Monday, March 2, 2015

Challenge Wanaka Race Report

I have learned that there will always be something that doesn't go right pre-race. Lately my "something" is getting sick. I need to figure out how to fly across the country without picking up a bug. Similar to Challenge Weymouth, I arrived in Wanaka and promptly got a fever/cough for 4 days. Pre-race I wavered between thinking I would get well and being certain there was no way I'd even start the race. By Saturday my fever finally went away and I figured I would give the race a shot.

Race morning was calm (trust me, this is not always the case in Wanaka!) and I was happy to get in a short warm up in my Zoot wetsuit.

Pro swim start.
I managed to find some feet and decided they were a good place to stay. On the second lap the feet I was on lost the feet in front of them and surprisingly I was able to swim around and jump on the next person's feet. I guess my nine years of swimming masters has finally made me a not-so-horrible swimmer! Other than being blinded by the sun near the exit and swimming some zig-zags, then finally asking a kayaker where I needed to swim, I was quite happy to exit the water in 59 minutes.

The Challenge Wanaka bike course is constantly up and down. From the start I didn't feel good and figured I just needed to be patient. At mile 30 I realized it was going to be a long day touring Wanaka by bike, as it felt like I was at mile 70 already. And touring was exactly what I was doing - I was going backwards and "racing" was happening ahead of me. My bad patch on the bike lasted from about mile 2-90. When I completed the first loop it took all my willpower not to pull into transition and call it a day. I felt awful. Probably the only reason I didn't quit was because I had been so very excited about the run course. Pre-race I had only seen a small section of the single-track trails and it looked fun. I figured I didn't fly all the way to New Zealand to not even get to experience the Challenge Wanaka run! I came off the bike in 10th after a long 5:45 (thankfully scenic!) time spent on the bike.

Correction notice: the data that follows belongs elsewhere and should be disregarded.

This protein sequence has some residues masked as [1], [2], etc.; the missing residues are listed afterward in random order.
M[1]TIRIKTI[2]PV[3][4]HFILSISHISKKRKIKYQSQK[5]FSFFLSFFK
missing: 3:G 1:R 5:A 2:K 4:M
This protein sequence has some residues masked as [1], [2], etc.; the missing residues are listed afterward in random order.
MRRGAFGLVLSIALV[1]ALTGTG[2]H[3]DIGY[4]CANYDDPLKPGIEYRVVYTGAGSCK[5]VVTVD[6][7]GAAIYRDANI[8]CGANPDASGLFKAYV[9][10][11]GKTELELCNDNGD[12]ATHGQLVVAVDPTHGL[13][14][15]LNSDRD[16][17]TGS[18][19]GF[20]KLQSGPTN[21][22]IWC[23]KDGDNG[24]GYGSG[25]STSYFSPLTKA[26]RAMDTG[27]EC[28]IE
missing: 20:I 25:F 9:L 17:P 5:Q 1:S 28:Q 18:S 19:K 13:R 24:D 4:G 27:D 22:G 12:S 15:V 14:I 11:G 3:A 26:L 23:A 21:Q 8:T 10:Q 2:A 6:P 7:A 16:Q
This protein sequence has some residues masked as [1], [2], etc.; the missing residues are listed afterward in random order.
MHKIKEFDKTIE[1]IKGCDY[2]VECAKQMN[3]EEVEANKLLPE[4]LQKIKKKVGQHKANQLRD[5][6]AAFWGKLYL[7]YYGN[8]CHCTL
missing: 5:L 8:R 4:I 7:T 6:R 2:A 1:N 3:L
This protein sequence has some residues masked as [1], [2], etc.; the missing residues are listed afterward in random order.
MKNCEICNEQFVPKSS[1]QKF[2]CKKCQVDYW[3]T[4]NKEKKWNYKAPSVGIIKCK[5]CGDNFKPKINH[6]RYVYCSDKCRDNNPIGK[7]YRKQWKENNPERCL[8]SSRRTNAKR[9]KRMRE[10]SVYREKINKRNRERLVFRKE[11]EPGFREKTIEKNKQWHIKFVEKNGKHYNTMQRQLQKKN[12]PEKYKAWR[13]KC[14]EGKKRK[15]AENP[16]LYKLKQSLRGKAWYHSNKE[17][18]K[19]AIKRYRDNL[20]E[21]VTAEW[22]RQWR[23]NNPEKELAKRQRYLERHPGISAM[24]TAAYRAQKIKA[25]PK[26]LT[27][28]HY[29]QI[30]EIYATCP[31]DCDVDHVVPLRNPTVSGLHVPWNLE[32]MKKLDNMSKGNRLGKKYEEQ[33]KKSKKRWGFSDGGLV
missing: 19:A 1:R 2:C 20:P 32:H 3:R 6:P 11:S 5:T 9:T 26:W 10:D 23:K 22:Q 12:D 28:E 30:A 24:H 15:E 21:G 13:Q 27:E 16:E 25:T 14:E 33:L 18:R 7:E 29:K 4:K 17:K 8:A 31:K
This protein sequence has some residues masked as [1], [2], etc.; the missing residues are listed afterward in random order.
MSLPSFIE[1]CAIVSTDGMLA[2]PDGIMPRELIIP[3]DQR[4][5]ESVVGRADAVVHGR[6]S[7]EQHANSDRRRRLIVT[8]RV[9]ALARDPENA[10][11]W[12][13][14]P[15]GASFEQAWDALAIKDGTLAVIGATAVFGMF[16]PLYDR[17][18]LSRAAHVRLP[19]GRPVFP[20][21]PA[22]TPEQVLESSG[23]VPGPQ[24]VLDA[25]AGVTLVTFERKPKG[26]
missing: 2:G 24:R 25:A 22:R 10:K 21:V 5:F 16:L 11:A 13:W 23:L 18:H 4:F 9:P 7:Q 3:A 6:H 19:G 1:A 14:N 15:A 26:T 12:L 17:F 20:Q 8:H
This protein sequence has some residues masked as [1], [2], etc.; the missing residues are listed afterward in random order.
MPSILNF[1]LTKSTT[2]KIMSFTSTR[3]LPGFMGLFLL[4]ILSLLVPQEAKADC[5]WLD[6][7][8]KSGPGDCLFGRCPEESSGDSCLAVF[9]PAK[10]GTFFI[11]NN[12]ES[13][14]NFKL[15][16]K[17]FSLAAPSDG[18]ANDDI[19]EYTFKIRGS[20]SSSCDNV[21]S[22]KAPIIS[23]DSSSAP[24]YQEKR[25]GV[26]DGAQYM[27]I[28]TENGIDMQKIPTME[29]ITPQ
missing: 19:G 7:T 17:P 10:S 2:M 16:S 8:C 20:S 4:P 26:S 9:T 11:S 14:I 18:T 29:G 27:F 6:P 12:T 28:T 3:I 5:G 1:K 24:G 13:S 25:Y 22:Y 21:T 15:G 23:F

Pretty quickly into the run I felt good. The trails were amazing and I was in my element. If I could only always race hilly trail courses I would. I wish I had photos from the single-track trail that runs through the trees and along the river. It's gorgeous. Somewhere in this section I was sure I was running too fast, but I didn't care. I had just spent a miserable amount of time on my bike and I was in the last paying pro place, so had absolutely nothing to lose. Plus I was having fun running fast.

The marathon seemed to go by quickly and before I knew it I was starting my second loop. I was scared of bonking so at each aid station I stopped for two cups of Coke. I figured it would be sad to run my way back through the field only to implode due to calorie deficit late in the race. I never did run out of energy and thankfully felt strong even in the later stages of the run.

This is the moment in the finish chute when I learned I was in 5th place. I had no idea what place I was in, but hearing I was 5th made me very happy.

I ran a 3:28 to finish 5th in 10:18.

The day ended nothing how I thought it would, in a good way of course. Challenge Wanaka is probably the most scenic ironman distance race I've ever done. It's not a fast course, but it is amazingly beautiful.

Sue & Chris – You were AMAZING hosts - thank you for great meals and friendship! 
Zoot - fast Alii shoes, flexible wetsuits, awesome training and racing apparel.  
Microscope World - my other great job.
Profile Design - fast TwentyFour wheels, aero bars and hydration. I love the Aero HC system.
Powerbar - gels, hydration and recovery for ultimate performance.
Nytro - my local (but they sell all over the world!) bike shop with all things racing/training.
Extreme Endurance - thanks for helping me race, recover and repeat!
Rudy Project - great helmets and sunglasses, awesome colors!
Bont - best cycling shoes around.

Next up is Wildflower.


krystyna47 said...

Haha that last leg on the swim is blinding... if you come back next year, you need to know to swim for the edge of Mt Iron, and then once you pass the big twin trees on your right, the buoy should be maybe 100m away. Otherwise, holy crap, it's impossible!!

Jeff Gross said...

Wow, thanks for sharing. Felt like I was there. What a great come from behind, and fighting through the urge to stop was inspiring.
Jeff Gross

The Hippie Triathlete said...

I can't wait to hear more in person! Sounds like an amazing adventure.